EPSTEIN: I don't think he did. Hammer took a mistress called Bettye Murphy and he thought he was dying. This is, again, in the early 1950s, 1952 when Hammer's 54 years old. And he was trying to put together a story of his life with his mistress and he told his mistress that he had actually performed the abortion that day. He was in medical school and his father was busy working with the Socialist Party and this woman died of complications. And because he wasn't even a doctor -- he was a medical student -- he would have gone to prison. Well, his father, being a legitimate doctor, thought that he could get away with it because doctors who performed abortions -- if it was to save a patient's life -- were allowed to do it. And his father probably would have gotten away with it if it wasn't for his political background. So what happened was unexpectedly his father took the blame for Hammer and then unexpectedly his father went to Sing Sing, a prison in New York, for three and a half years. And so Hammer now had to take the place of his father and go to Russia. So it changed his life. So as Hammer explains it, he was actually the man who killed the woman, not his father.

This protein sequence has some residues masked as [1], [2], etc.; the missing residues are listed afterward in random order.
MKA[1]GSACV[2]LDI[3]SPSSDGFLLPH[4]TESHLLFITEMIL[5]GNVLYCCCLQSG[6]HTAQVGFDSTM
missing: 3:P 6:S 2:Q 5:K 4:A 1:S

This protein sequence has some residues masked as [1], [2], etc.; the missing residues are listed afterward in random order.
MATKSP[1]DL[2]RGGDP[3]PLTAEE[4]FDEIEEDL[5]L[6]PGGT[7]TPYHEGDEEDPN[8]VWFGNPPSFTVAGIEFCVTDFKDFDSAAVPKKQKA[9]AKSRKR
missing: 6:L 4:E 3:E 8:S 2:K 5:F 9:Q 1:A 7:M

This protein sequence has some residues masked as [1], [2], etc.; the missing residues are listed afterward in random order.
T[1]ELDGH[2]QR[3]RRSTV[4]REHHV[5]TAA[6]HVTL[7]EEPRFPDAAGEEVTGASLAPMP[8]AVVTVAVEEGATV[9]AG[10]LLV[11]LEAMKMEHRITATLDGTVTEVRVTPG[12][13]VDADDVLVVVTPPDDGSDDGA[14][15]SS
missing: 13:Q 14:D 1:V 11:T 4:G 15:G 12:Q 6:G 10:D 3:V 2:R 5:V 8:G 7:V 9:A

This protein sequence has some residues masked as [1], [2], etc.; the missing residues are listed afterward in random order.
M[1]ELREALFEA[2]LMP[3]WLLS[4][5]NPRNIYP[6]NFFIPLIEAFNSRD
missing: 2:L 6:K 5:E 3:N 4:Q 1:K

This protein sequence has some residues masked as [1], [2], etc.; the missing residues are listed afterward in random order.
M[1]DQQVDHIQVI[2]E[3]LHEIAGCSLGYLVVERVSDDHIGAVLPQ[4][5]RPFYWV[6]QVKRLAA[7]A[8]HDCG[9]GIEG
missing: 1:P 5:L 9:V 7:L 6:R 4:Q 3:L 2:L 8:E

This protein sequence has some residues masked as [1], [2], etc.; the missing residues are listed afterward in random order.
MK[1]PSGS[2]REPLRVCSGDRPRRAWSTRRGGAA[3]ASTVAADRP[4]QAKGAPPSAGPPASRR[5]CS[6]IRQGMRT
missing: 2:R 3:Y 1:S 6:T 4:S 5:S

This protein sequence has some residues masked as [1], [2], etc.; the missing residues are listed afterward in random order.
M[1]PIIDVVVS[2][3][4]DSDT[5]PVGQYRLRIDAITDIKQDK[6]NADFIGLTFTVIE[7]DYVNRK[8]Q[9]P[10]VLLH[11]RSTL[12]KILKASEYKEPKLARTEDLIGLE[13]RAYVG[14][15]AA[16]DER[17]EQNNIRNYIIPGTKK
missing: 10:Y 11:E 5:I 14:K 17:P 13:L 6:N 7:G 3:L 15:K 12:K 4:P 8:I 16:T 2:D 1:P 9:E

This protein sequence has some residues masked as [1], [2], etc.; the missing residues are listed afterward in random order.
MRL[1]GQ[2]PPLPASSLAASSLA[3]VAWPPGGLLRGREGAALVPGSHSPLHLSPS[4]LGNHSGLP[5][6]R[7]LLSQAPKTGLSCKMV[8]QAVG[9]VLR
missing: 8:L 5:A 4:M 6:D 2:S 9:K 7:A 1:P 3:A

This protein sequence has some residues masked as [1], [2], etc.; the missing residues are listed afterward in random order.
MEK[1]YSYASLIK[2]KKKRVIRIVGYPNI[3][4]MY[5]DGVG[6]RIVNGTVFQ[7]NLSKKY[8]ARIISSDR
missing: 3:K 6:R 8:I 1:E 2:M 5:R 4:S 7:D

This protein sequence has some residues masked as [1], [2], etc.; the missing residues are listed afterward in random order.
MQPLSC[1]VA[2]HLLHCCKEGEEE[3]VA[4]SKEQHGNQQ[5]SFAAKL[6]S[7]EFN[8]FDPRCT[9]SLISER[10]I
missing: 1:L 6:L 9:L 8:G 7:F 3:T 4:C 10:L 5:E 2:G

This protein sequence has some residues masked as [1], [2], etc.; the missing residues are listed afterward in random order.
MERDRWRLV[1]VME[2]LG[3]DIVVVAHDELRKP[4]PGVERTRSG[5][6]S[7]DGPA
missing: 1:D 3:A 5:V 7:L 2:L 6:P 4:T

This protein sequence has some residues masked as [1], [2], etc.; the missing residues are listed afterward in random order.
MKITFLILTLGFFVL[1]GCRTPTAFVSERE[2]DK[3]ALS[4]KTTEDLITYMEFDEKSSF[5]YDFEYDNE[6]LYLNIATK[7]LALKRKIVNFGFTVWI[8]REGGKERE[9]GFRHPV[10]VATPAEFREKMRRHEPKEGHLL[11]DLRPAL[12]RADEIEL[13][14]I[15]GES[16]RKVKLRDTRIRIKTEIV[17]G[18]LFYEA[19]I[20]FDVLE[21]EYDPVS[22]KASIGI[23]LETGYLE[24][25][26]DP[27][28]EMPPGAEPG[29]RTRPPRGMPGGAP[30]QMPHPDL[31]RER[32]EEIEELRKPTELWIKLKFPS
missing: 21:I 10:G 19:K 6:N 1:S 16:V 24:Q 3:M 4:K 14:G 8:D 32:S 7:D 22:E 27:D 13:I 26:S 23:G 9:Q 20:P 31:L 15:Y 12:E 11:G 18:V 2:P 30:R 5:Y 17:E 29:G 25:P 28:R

LAMB: And your source was Bettye Murphy.
EPSTEIN: That's right.
LAMB: Did you talk to her?
LAMB: Is she still alive?
EPSTEIN: Yes. Yes, she's still alive, living in Texas. No one had spoken to her about Hammer before I had. And she was a very close confidante of his. And everything else she said, including how Hammer had used stamps to fake artwork and other things, all checked out. And even this story. Well, of course, her only source was Hammer so she wasn't telling it as a firsthand source, but it seemed to check out along with the trial record and other things I was able to look at. Of course, we'll never know whether Hammer simply was taking credit for something his father did or whether he was telling the truth.